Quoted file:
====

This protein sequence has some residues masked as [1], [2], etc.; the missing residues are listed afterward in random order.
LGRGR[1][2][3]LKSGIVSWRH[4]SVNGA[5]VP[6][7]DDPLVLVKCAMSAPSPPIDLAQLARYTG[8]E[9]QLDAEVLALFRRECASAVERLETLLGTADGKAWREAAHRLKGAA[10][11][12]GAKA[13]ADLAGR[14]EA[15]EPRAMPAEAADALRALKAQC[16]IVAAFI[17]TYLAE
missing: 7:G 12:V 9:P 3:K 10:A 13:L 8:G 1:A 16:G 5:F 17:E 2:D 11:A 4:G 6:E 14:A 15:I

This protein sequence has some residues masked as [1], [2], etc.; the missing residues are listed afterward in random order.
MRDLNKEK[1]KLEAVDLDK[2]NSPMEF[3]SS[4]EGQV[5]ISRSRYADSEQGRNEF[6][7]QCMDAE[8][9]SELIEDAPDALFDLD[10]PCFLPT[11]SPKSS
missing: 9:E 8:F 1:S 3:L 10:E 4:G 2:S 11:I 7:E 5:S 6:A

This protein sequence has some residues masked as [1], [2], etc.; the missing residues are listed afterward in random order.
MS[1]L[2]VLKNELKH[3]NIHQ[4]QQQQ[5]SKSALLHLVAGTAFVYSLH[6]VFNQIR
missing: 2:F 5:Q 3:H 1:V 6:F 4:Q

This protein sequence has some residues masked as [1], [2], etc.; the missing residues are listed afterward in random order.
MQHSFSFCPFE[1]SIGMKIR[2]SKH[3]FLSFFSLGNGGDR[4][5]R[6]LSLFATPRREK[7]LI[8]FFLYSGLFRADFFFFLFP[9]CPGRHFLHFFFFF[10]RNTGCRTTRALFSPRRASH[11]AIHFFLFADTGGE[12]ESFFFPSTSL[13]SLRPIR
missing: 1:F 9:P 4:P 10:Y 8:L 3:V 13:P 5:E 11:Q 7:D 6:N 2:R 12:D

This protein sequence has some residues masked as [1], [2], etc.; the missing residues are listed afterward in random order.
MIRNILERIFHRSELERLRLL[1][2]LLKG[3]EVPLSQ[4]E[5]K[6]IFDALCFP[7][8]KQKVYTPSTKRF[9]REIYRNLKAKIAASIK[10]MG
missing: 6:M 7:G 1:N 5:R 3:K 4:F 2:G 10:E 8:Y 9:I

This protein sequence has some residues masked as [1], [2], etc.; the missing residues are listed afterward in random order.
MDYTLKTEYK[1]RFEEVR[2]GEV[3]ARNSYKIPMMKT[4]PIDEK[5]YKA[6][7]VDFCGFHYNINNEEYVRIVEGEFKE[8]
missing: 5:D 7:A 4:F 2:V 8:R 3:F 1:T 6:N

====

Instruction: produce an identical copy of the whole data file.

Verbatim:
This protein sequence has some residues masked as [1], [2], etc.; the missing residues are listed afterward in random order.
LGRGR[1][2][3]LKSGIVSWRH[4]SVNGA[5]VP[6][7]DDPLVLVKCAMSAPSPPIDLAQLARYTG[8]E[9]QLDAEVLALFRRECASAVERLETLLGTADGKAWREAAHRLKGAA[10][11][12]GAKA[13]ADLAGR[14]EA[15]EPRAMPAEAADALRALKAQC[16]IVAAFI[17]TYLAE
missing: 7:G 12:V 9:P 3:K 10:A 13:L 8:G 1:A 16:G 5:F 17:E 2:D 11:A 4:G 6:E 14:A 15:I

This protein sequence has some residues masked as [1], [2], etc.; the missing residues are listed afterward in random order.
MRDLNKEK[1]KLEAVDLDK[2]NSPMEF[3]SS[4]EGQV[5]ISRSRYADSEQGRNEF[6][7]QCMDAE[8][9]SELIEDAPDALFDLD[10]PCFLPT[11]SPKSS
missing: 9:E 8:F 1:S 3:L 10:E 4:G 2:S 11:I 7:E 5:S 6:A

This protein sequence has some residues masked as [1], [2], etc.; the missing residues are listed afterward in random order.
MS[1]L[2]VLKNELKH[3]NIHQ[4]QQQQ[5]SKSALLHLVAGTAFVYSLH[6]VFNQIR
missing: 2:F 5:Q 3:H 1:V 6:F 4:Q

This protein sequence has some residues masked as [1], [2], etc.; the missing residues are listed afterward in random order.
MQHSFSFCPFE[1]SIGMKIR[2]SKH[3]FLSFFSLGNGGDR[4][5]R[6]LSLFATPRREK[7]LI[8]FFLYSGLFRADFFFFLFP[9]CPGRHFLHFFFFF[10]RNTGCRTTRALFSPRRASH[11]AIHFFLFADTGGE[12]ESFFFPSTSL[13]SLRPIR
missing: 1:F 9:P 4:P 10:Y 8:L 3:V 13:P 5:E 11:Q 7:D 6:N 2:R 12:D

This protein sequence has some residues masked as [1], [2], etc.; the missing residues are listed afterward in random order.
MIRNILERIFHRSELERLRLL[1][2]LLKG[3]EVPLSQ[4]E[5]K[6]IFDALCFP[7][8]KQKVYTPSTKRF[9]REIYRNLKAKIAASIK[10]MG
missing: 6:M 7:G 1:N 5:R 3:K 4:F 2:G 10:E 8:Y 9:I

This protein sequence has some residues masked as [1], [2], etc.; the missing residues are listed afterward in random order.
MDYTLKTEYK[1]RFEEVR[2]GEV[3]ARNSYKIPMMKT[4]PIDEK[5]YKA[6][7]VDFCGFHYNINNEEYVRIVEGEFKE[8]
missing: 5:D 7:A 4:F 2:V 8:R 3:F 1:T 6:N